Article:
My 33 1/3 book, on Aphex Twin's Selected Ambient Works Volume II, was the 5th bestselling book in the series in 2014. It's available at Amazon (including Kindle) and via your local bookstore. • F.A.Q.Key Tags: #saw2for33third, #sound-art, #classical, #juntoElsewhere: Twitter, SoundCloud, Instagram

Listening to art.
Playing with audio.
Sounding out technology.
Composing in code.

Synth Learning: “Food and Drone Administration”

Week two of Weekly Beats 2020

This is my second weeklybeats.com/disquiet track of the year. There’s noise in this recording that wasn’t intended, but such is the learning process, especially when you leave the recording to the last minute. Building on last week’s track, I made separate recordings of each of the three notes of two simple chords that shared one note between them. I wanted to have the effect of the piece slowly moving from the first chord to the second and back to the first, where the chords are as much their separate constituent parts as they are functioning chords. The chords are F/D/A and G/D/A#, the D slightly different between the two (I changed with pickup I used). The notes go from my electric guitar into my synth, which captures a grain in the Clouds module (actually the Antumbra Smog), let run for about 20 seconds each. I triggered the granular freeze in Clouds with a foot pedal via my Monome Walk module, which is handy, so to speak, when both hands are on your guitar. Each note is being muffled a bit after it comes out of Clouds. I put it through the Make Noise FXDf (fixed filter) and sent the lowest four bands of the spectrum into my mixer, and one of those is made slightly warbly courtesy of a sine wave from my Xaoc Batumi module that is being squished by my WMD S.P.O. module. I recorded and assembled this in Audacity on my laptop, using noise reduction and volume adjustment as part of the process. Oh, and the guitar goes through a reverb pedal, the Hardwire RV-7, before going into the synth.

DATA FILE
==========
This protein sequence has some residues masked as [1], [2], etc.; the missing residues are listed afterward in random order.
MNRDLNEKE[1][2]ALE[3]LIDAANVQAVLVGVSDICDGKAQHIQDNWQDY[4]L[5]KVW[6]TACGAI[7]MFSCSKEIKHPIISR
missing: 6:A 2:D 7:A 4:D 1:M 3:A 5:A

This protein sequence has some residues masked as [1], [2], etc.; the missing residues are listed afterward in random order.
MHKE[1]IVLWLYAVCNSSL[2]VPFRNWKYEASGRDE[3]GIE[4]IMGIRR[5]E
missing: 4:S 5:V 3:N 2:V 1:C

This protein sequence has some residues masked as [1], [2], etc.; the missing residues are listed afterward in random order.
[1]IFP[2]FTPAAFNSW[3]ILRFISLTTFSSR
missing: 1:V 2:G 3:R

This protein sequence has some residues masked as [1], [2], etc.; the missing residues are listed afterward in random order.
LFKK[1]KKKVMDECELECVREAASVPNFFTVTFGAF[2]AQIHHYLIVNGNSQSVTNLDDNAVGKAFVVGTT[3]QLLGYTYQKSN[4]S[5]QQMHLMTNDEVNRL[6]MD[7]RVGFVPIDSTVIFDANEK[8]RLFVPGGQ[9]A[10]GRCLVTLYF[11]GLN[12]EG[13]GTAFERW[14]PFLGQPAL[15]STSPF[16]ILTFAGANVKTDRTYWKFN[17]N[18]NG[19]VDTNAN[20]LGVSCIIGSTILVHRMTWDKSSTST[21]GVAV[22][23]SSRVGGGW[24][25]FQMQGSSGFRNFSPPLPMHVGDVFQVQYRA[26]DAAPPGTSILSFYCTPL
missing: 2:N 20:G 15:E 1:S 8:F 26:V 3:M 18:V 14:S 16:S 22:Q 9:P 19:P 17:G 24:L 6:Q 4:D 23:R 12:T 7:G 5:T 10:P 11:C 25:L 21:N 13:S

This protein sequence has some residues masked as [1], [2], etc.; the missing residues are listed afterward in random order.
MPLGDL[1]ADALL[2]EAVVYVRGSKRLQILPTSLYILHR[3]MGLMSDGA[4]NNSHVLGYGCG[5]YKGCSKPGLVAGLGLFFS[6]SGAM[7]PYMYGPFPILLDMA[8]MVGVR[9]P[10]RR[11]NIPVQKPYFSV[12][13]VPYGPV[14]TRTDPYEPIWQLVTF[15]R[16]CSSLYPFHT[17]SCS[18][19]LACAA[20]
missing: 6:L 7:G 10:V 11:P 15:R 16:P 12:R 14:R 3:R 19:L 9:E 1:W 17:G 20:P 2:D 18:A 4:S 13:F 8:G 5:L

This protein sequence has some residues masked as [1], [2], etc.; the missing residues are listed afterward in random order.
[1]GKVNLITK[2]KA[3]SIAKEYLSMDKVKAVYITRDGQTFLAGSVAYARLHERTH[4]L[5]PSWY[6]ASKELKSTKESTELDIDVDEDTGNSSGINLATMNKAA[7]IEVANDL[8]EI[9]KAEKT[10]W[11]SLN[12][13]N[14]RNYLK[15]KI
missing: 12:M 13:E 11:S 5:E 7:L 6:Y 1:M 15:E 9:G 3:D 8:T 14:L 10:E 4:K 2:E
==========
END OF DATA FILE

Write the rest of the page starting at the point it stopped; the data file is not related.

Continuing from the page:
Here’s a photo of the patch:

Track originally posted at weeklybeats.com/disquiet and soundcloud.com/disquiet.

By Marc Weidenbaum

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